Billions of people worldwide rely on around 50,000 species of wild plants and animals for food, energy, medicines and income, according to a major intergovernmental report prepared by dozens of scientists. Although the report finds that overexploitation is a threat to some species, it also highlights many examples of wild species being used sustainably, and recommends ways to support and replicate those methods.
But independent scientists say that the assessment falls short in its assessment of people’s uses of wild species. They point to significant gaps in the evidence underpinning the assessment. It “underestimates the harm that exploitation of wildlife does to nature and it exaggerates the benefits”, says biologist Daniela Freyer, co-founder of the conservation organization Pro Wildlife in Munich, Germany.
A summary of the assessment, which was conducted by the Intergovernmental Science-Policy Platform on Biodiversity and Ecosystem Services (IPBES), was released on 8 July, with a full report to come in a couple of months. It will follow a 2019 IPBES report, which found that exploitation of wildlife is one of the largest drivers of biodiversity loss. The latest report builds on that finding and sought to offer a more optimistic message, says Marla Emery, a co-chair of the assessment.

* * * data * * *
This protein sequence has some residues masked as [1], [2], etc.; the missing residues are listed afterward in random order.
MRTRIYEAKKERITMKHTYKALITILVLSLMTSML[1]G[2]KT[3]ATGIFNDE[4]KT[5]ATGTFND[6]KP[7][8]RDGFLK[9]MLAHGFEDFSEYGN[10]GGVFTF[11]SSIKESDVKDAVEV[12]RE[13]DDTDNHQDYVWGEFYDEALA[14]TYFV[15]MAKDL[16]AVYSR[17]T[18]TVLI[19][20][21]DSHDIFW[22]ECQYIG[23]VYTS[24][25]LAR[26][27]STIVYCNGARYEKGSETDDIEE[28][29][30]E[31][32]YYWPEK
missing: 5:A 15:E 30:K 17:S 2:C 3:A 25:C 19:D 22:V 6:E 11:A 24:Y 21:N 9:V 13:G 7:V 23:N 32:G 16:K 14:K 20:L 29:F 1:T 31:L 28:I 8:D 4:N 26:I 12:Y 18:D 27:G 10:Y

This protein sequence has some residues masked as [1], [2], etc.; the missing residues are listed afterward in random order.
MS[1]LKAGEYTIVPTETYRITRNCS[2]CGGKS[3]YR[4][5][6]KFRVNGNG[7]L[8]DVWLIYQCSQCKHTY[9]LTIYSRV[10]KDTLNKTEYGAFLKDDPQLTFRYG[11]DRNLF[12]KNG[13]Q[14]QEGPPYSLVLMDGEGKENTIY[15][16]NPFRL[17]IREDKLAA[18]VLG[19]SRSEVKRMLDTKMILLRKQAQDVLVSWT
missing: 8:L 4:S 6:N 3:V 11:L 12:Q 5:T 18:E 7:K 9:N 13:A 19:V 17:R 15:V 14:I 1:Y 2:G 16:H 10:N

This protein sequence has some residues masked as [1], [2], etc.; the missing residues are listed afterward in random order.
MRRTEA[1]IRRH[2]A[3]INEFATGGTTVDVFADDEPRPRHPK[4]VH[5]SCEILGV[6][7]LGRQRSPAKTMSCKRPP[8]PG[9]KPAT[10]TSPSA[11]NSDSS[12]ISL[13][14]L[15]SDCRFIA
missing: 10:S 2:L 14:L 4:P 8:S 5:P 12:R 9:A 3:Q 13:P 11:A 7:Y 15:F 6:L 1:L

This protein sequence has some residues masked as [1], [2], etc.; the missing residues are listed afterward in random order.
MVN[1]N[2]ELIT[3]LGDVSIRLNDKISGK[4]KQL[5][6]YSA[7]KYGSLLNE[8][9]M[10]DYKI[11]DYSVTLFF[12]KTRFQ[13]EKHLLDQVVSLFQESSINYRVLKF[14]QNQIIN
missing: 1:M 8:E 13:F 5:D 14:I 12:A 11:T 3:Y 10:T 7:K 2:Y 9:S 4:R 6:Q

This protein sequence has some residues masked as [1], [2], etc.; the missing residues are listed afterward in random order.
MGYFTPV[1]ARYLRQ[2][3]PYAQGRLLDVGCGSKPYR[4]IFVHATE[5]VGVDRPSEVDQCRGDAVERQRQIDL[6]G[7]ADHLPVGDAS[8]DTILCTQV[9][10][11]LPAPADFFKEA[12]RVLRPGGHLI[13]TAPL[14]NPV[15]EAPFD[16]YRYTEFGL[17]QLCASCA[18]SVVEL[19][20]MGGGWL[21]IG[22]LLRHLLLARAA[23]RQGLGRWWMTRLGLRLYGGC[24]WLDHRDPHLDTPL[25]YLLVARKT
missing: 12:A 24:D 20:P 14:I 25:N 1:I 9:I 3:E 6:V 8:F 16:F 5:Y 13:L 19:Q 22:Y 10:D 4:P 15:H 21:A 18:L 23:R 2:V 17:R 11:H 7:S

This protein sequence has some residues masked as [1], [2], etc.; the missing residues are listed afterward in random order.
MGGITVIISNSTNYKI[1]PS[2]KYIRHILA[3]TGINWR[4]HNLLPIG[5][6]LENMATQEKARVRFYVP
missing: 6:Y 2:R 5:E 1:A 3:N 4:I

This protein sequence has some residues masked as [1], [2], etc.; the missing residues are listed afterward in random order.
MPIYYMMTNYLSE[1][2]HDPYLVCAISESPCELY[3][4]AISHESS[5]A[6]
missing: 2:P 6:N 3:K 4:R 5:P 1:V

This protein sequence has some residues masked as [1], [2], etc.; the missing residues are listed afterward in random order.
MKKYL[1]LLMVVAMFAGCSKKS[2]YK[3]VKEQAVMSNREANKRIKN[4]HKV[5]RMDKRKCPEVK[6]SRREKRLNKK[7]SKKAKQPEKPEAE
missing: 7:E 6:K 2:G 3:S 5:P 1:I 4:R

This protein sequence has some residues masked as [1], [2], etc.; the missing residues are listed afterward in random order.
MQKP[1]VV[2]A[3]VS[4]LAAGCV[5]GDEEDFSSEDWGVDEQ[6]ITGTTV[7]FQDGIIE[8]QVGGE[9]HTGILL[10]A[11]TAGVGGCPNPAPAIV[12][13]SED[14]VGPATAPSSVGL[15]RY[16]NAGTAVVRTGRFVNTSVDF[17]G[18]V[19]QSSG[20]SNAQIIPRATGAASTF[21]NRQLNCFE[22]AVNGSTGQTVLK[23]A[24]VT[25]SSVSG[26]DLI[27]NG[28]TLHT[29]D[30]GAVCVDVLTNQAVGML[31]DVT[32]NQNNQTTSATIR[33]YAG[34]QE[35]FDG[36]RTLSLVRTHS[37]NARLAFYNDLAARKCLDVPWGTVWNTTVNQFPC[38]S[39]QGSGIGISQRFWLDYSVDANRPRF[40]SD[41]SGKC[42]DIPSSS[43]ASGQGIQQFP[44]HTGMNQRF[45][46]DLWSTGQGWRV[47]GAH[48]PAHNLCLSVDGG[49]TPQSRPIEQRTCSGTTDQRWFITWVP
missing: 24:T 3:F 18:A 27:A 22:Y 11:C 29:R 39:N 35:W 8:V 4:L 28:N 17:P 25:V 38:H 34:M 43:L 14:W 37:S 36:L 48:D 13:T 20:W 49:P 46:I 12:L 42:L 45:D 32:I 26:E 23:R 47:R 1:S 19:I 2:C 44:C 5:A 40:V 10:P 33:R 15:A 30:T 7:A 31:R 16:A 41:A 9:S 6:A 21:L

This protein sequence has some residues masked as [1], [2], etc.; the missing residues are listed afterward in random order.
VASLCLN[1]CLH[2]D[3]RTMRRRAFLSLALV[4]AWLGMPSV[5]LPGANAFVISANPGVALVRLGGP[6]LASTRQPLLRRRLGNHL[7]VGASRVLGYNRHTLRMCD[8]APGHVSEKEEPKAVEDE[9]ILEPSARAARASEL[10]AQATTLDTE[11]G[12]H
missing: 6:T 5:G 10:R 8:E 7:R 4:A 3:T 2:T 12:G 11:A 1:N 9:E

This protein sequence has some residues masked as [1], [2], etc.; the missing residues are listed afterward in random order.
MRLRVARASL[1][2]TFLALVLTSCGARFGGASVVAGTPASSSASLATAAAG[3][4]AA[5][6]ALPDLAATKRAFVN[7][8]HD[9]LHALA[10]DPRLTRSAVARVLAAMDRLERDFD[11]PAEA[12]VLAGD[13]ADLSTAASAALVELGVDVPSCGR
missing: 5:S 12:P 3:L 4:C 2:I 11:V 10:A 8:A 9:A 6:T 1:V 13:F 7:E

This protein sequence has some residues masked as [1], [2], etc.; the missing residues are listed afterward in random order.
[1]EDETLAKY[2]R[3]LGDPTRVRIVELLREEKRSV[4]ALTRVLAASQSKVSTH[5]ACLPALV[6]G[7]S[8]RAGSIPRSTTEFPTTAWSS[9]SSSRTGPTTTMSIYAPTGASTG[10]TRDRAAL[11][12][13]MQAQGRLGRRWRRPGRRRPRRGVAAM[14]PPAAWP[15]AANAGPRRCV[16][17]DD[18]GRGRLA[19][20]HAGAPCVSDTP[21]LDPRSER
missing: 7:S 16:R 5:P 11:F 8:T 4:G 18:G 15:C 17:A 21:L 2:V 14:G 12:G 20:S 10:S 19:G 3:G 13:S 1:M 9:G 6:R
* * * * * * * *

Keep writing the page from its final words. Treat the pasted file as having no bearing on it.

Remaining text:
The report, whose authors consisted of individuals with Indigenous and local knowledge, as well as scientists nominated by governments, reviewed more than 6,200 sources, including research papers and reports. From those, they calculated that people rely on roughly 33,000 species of plants and fungi, 7,500 species of fish and aquatic invertebrates, and 9,000 species of amphibians, insects, reptiles, birds and mammals. However, those are probably conservative numbers, says John Donaldson, another report co-chair.
According to one assessment cited in the report, of about 10,000 species used by people, roughly one-third have stable populations, which suggests they are being used sustainably. The rest show evidence of population declines, which could be driven by humans.
But Alice Hughes, a conservation biologist at the University of Hong Kong, questions how sustainable the use of some species described in the report actually are. For instance, the assessment does not consider whether trade affects animals’ morphology, she says. Trade that removes large ‘trophy’ animals from an ecosystem could reduce the size of the animals left behind, shrinking the gene pool and making them less resilient to environmental changes, says Hughes.
Researchers also question the decision not to prioritize how wildlife overexploitation affects disease outbreaks. The close interactions between people and wild animals has become a hot topic, given the strong evidence that the COVID-19 pandemic probably originated in a wildlife market in Wuhan, China. “Governments are going to take the exploitation of wild animals more seriously when they realize that there are genuine biosecurity risks,” says Hughes.